Cyanobacterial Blooms Enhance Nitrogen Removal in Lakes through Carbon/Nitrogen Coupling Metabolism

Yingying Huang, Xuechu Chen, Ilia Ostrovsky

Research output: Contribution to journalArticlepeer-review


Cyanobacterial blooms can promote nitrogen removal; however, the underlying mechanism remains a mystery. The present study suggested that the carbon-nitrogen coupling metabolism should play a critical role in nitrogen removal in eutrophic lakes. Field investigations illustrated that the carbohydrate content of natural Microcystis negatively correlated with the DIN concentration in spatiotemporal distribution. Under N-deficient conditions, the carbohydrate content of natural Microcystis increased from 10.5% to 44.1% after 4 days. The metabolomic analysis showed ten differential carbohydrate metabolites, of which seven were upregulated. More carbohydrate-rich Microcystis biomass might sink onto the bottom under a low-nitrogen condition; thus, nitrogen was removed more efficiently due to the enhancement of denitrification. This was further supported by enclosure experiments with Microcystis in which TN was removed more efficiently under low-nitrogen conditions (40.6%) than under high-nitrogen concentrations (17.4%). These results illustrated that the carbon/nitrogen coupling mechanisms in intracellular physiological processes of Microcystis and in lake ecosystems were tightly linked, especially since lakes suffer from eutrophication. The present study provided field evidence for carbohydrate accumulation in Microcystis at nitrogen deficiency and indicated that the cyanobacteria-carbon interactions maintain the lake’s high potential to remove nitrogen via denitrification.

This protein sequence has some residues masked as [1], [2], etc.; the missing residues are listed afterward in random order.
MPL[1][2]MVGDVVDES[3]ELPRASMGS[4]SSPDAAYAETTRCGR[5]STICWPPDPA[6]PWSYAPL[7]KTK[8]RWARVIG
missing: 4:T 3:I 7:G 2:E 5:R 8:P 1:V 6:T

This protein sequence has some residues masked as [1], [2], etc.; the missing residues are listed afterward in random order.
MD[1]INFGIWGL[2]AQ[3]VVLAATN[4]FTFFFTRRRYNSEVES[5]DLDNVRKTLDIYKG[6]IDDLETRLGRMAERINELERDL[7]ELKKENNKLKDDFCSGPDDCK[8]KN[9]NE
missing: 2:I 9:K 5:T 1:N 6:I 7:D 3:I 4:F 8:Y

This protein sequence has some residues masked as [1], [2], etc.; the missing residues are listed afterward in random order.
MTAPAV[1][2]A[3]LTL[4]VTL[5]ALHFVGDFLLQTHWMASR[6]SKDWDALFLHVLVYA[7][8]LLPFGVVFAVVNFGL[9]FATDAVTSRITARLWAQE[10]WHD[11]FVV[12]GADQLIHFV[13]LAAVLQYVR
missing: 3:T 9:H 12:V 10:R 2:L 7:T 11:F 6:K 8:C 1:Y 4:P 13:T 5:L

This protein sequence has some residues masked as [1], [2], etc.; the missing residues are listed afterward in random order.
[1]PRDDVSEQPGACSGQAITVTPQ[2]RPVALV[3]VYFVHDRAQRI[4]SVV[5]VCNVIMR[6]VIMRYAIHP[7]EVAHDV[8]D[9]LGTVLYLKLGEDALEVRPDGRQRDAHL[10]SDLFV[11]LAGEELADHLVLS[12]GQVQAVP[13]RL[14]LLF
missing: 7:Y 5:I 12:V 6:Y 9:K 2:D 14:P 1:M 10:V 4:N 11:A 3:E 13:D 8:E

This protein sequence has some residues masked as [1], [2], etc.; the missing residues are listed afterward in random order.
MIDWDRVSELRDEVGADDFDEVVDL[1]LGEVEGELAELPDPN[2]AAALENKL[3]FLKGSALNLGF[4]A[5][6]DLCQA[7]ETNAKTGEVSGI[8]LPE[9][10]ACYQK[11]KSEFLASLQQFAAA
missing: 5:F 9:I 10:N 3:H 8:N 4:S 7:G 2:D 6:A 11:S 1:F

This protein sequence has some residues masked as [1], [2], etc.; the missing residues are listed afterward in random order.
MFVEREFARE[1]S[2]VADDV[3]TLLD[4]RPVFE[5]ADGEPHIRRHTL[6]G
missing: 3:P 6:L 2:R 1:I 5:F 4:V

Original languageEnglish
Pages (from-to)3244-3252
Number of pages9
JournalACS ES and T Water
Issue number10
StatePublished - 13 Oct 2023
Externally publishedYes

Bibliographical note

Publisher Copyright:
© 2023 American Chemical Society


  • Microcystis
  • carbohydrate accumulation
  • carbon and nitrogen cycle
  • nitrogen removal

ASJC Scopus subject areas

  • Chemistry (miscellaneous)
  • Chemical Engineering (miscellaneous)
  • Environmental Chemistry
  • Water Science and Technology


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